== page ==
Saturday, June 06, 2015

Goodbye, Flying Inkpot

(This article was written for the SIFA Blog, which is currently undergoing technical difficulties.)

As some of you will have recently heard, the Flying Inkpot Theatre Reviews has closed down after 19 years of operation. It was Singapore's oldest (and at times, only) arts magazine, founded at the dawn of the nation's Internet history, in 1996.

This is pretty personal for me. I've been one of the writers for the website since 2005, although less active of late. Hell, I used to hang out with Jeremy Samuel and Seow Yien Lin, when they were covering TheatreWorks revue of its Writers Lab program, 30 Plays in 30 Days, all the way back in 2001. 

I got to know editors Kenneth Kwok and Matthew Lyon around that time too, back when they were both still at NIE, when we were participating in a playwriting workshop called Playwright's Cove, organised by The Necessary Stage. Back then, both of them were still skinny and eating meat, and Matthew had all his hair. I was an NS boy, mind you, and they'd been to study in the UK, so they seemed so much older.

When I graduated and was hanging around Singapore, looking for a job, I found out they were reviewing shows. So I wrote a trial review for W!ld Rice's Second Link and joined up. (Weird to think that their current show, Another Country, is essentially an extension of that old project.)

Back then, the rest of the team was Deanne Tan, Malcolm Tay, Eugene Tan, Musa Fazal and Nadia bte Ibrahim (whom I never met). Of that lot, I'm the only one left. Oh, and back then, I was reviewing like a maniac. Two, sometimes three plays a month, local and foreign, avant-garde and conventional, Stage Club and Agni Koothu, even a few dance productions, everything, pao ka liao, I was there. I'd catch a show at eight, catch a bus at ten, maybe hang out at Borders till midnight reading plays for free, then get the last bus home and bang out the review before the dawn. Or maybe within three, four days, a week tops. I had energy then. And focus. I think YouTube wasn't a big thing yet, and I had a lot to prove.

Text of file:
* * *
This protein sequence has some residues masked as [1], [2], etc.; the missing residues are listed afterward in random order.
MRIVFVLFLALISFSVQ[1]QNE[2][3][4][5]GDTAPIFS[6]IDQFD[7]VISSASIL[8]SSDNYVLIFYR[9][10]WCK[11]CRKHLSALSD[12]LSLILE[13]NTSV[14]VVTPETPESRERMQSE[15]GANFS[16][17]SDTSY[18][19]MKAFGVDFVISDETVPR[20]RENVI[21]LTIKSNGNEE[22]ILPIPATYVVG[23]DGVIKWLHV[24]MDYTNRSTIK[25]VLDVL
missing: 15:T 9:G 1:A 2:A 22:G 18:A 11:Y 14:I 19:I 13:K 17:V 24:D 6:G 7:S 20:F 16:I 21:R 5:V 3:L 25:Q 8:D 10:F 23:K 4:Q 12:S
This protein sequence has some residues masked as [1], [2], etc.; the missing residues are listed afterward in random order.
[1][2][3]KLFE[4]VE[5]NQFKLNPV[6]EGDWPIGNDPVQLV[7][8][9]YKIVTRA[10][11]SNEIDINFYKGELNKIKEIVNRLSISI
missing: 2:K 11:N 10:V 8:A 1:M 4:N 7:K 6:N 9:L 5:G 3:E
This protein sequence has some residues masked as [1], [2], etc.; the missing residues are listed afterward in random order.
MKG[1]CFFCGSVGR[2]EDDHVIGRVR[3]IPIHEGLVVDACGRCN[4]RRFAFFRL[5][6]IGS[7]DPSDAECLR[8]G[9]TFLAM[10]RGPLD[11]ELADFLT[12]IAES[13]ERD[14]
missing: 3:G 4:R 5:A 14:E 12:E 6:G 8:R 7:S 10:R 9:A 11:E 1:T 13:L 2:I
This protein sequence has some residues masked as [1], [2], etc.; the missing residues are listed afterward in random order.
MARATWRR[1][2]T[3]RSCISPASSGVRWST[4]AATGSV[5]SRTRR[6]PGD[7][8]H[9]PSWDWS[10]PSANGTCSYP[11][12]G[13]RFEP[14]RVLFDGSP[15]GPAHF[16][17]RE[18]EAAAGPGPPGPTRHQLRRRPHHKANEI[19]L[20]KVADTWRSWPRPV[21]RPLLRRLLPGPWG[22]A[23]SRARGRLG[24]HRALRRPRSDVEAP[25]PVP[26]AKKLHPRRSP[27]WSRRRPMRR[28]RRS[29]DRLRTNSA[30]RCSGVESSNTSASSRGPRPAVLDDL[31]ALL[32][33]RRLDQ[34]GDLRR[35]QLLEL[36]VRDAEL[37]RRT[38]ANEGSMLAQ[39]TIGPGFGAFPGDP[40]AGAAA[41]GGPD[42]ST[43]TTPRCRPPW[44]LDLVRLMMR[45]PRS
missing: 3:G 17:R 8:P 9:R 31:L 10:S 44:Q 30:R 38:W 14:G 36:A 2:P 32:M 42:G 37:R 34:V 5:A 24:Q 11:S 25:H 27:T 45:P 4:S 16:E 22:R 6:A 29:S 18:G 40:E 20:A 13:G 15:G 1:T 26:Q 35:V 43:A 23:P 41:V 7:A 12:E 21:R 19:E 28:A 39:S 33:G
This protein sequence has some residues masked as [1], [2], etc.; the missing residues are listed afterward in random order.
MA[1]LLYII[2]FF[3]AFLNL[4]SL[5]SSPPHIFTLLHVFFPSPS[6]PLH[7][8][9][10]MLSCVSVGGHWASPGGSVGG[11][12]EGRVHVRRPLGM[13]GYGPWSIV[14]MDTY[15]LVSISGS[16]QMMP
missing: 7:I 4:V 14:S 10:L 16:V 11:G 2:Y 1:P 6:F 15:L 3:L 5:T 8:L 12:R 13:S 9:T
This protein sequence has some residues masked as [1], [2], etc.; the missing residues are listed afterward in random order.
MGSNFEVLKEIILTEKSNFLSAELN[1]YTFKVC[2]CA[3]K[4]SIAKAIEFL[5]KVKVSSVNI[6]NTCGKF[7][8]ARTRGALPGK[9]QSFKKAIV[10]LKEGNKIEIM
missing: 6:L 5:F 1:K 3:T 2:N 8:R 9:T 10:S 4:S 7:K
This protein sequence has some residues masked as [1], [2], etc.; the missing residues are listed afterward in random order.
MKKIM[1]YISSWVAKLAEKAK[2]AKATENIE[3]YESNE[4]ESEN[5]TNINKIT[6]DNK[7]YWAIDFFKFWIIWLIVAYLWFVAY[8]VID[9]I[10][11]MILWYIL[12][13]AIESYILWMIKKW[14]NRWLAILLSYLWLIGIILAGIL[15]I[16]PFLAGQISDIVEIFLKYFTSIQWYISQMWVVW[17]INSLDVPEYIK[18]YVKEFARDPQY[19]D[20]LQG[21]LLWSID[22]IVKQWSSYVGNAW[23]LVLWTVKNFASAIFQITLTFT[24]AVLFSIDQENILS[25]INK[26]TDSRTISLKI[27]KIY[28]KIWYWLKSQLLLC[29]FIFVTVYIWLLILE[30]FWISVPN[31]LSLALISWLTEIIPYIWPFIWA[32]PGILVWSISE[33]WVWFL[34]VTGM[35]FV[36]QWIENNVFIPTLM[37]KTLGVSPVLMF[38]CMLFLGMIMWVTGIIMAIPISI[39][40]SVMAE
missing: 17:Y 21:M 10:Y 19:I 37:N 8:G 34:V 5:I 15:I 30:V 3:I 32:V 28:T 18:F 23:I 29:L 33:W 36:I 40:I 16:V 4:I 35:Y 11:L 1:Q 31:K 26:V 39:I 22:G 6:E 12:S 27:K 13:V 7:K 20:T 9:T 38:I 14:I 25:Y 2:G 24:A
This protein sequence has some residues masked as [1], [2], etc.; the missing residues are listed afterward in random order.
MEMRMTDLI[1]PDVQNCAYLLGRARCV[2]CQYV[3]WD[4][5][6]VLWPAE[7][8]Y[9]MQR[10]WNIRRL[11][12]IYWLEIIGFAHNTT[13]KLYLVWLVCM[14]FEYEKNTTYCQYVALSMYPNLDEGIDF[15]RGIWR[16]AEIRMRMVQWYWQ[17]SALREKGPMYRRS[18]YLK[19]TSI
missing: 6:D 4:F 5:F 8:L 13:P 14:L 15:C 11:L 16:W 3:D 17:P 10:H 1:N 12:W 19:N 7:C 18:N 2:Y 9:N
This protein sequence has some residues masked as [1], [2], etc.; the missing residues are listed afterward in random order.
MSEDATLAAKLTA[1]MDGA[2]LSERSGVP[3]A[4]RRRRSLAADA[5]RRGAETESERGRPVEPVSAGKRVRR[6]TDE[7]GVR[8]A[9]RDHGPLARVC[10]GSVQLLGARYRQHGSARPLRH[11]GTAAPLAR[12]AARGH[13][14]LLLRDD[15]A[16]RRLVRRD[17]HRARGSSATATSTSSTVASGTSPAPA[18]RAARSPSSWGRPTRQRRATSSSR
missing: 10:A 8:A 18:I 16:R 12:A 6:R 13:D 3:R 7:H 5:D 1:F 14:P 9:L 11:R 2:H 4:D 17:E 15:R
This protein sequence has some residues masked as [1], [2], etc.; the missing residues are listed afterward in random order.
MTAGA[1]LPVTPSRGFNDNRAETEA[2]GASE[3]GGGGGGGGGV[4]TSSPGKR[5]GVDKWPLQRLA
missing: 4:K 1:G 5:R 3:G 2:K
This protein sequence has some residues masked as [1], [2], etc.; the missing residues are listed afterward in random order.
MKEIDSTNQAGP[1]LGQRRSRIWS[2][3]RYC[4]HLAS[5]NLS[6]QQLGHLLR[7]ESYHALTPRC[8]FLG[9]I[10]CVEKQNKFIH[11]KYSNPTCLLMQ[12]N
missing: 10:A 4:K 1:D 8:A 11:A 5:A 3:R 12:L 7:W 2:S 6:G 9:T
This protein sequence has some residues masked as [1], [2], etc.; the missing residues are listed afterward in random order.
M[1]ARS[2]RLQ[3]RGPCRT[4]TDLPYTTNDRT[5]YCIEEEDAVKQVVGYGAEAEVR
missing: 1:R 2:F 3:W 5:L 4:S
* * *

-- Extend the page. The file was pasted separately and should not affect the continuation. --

Because of my reviews - which were painstakingly detailed and justified, since I was part of the theatre community and couldn't hurt anyone's feelings without explaining exactly why, which were more lyrical than were necessary because I am, after all, a poet - I ended up reviewing for other sites. The Substation Magazine, Singapore Art Gallery Guide, The Online Citizen. And of course, the Straits Times, eventually. 

And oh boy, was I furious at the limitations on style I got from the Straits Times. No "I" statements, even though theatre appreciation is subjective! No contractions, even though my natural writing voice is casual and conversational! And just 500 words to express everything I wanted to say! I'm just glad ST never called me out on those times when I emailed them a review for print, then proceeded to submit a more detailed review of the same show for the Inkpot.

I had a great sense of pride as an Inkpot reviewer. Part of it was the vintage of the website, but another thing was the fact that theatre people really appreciated the efforts the editors and (most of) the writers. They felt we were more balanced, when really, we just had more space and time to explain what we thought, and any negative things we said were easily forgotten. 
We were an obscure site, you see. At one point, most of the theatre community may have known about us, but as the years rolled by, and audiences grew wider and more mainstream, it became clearer and clearer to us that we were a trade magazine, appreciated principally by insiders. We knew there were other review sites popping up - Buttons in the Bread, Just Watch LahQLRS - and we welcomed them, even recruited a few people based on their blogs.